“What you create after allowing yourself the time to ‘goof off for breakthrough ideas’ is usually your best work.”
Let’s set the stage a little. As Practice Building Consultant here at the Academy, I serve as coach to one third of the Members of the Academy. So that means, no matter what day, or what time, or what the situation was just before I pick up the phone or start a video conference with a Member, my role is to be inspiring, understanding, present, thoughtful, and credible — sometimes all before my second cup of coffee in the morning. As with any job, hobby, or obligation, sometimes you feel it, and sometimes… you just don’t. We often refer to this as “being on” or “being off”. And recently, as I looked at my calendar full of appointments with Members who I love talking with, brainstorming with, celebrating successes with and analyzing disappointments with, I found myself firmly planted in the “off” position.
Sometimes, no matter how much you enjoy what you do, whether it’s coaching, training and sharing Academy Members for me, or connecting with a client in an Initial Consultation for you, some days you just don’t have that elusive “it”. And sure, you can force yourself to meet a deadline or to make a meeting that you have scheduled. Real life beckons, and some of the time, you have to just pull out the generator and turn. It. On. And on this particular day, that’s what I did. I summoned energy from the calls and discussions I had with Members, and turned the day around. Thankfully, my role gives me energy and inspiration, and I was able to do that.
However, finding myself in a place where I was struggling to “turn it on” made me stop and think – what was it that kept me from being energized and excited on that particular day? Turns out, I was running on empty. And although I love the work I do, I had depleted all of my reserves and hadn’t “goofed off” in a while!
While we can “force” ourselves to turn “it” on, ideally you should make time for yourself to let things sink in and let your subconscious stew on some information about a client or a deadline or an obligation that you have coming up. And that’s not to say you simply sit in silence and think repeatedly over the same bit of information. Rather, step away from the desk, put down the legal pad, and go do something that allows you to completely free your mind and just let all that information come together subconsciously.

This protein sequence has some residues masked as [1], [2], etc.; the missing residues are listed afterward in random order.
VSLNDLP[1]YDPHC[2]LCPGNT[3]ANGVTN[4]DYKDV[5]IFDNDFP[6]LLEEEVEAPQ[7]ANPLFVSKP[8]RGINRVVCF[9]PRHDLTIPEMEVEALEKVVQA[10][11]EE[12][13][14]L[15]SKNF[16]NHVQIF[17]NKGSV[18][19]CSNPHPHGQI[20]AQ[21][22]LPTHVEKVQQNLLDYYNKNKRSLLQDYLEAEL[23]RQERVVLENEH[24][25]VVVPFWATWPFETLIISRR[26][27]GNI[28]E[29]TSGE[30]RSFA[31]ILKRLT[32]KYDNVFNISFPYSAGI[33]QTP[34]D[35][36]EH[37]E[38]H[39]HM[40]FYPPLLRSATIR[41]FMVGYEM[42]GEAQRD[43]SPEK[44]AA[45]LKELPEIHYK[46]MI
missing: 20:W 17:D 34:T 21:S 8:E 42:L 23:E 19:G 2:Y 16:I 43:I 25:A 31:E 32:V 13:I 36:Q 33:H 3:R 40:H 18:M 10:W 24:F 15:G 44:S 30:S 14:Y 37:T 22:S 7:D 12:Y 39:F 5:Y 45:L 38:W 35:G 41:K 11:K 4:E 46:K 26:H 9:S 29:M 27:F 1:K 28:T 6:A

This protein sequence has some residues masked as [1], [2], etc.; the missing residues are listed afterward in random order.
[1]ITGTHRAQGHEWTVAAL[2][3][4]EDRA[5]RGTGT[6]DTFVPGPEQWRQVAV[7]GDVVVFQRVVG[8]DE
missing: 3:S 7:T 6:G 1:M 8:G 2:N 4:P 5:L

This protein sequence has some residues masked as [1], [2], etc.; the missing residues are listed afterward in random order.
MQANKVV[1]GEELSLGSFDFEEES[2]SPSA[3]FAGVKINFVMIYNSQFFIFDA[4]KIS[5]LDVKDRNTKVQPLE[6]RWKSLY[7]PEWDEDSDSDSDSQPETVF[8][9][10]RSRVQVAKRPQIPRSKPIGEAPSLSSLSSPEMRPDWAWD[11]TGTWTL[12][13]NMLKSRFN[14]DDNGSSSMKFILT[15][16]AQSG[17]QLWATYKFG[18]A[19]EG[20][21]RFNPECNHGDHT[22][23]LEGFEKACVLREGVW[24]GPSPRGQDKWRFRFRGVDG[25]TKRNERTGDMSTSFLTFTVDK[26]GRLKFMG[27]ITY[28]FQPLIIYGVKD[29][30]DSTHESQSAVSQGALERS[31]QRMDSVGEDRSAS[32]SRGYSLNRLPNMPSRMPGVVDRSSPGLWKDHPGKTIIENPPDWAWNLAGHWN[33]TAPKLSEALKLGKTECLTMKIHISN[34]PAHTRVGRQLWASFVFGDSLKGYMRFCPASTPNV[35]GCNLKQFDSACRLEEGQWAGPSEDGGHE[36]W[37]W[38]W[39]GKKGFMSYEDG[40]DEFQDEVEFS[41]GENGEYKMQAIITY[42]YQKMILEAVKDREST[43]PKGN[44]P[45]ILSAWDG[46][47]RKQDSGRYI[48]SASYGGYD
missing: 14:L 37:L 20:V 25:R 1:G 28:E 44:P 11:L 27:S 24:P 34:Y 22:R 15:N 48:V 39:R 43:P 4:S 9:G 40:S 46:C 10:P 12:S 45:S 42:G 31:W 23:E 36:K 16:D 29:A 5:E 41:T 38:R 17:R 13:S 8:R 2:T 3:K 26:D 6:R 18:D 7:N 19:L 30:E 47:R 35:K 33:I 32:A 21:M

At the Academy, days like these are what we call R&R Days (rest and relaxation) — and yes, we encourage you to build them into your schedule. Much like you schedule meetings in preparation for an event or schedule seminars for potential clients, scheduling days of rest where you can let all the things taking up space in your mind take a back seat and stew is imperative to the success of your law firm and your own well-being. While I may be able to “phone it in” (phone joke for you, there) with my Members, and you may be able to generate some business for your firm after weeks (maybe even months) of not taking a break from the day-to-day operations, how much better might our performance be if we simply stopped every so often to do those extracurricular things we truly enjoy and those things that help our mind escape entirely and come back refreshed and with some renewed zeal for the project at hand?
So here it is Friday, the close of another work week. What does this coming weekend look like for you? What part of your weekend will be dedicated to letting the subconscious stew while your conscious mind plays on the golf course or spends some time trying out a new recipe with your spouse? For me, this weekend will be spent catching up with my family and friends, practicing yoga, hiking with my dog and my husband, and maybe reading that new book I just bought — or whatever it is that refreshes my mind to do the work I love Monday through Friday.
Take a break. Walk away. Clear your mind. Your employees, family, and YOU will be glad you did.
Practice Building Consultant
American Academy of Estate Planning Attorneys, Inc.
9444 Balboa Avenue, Suite 300
San Diego, California 92123
Phone: (858) 453-2128
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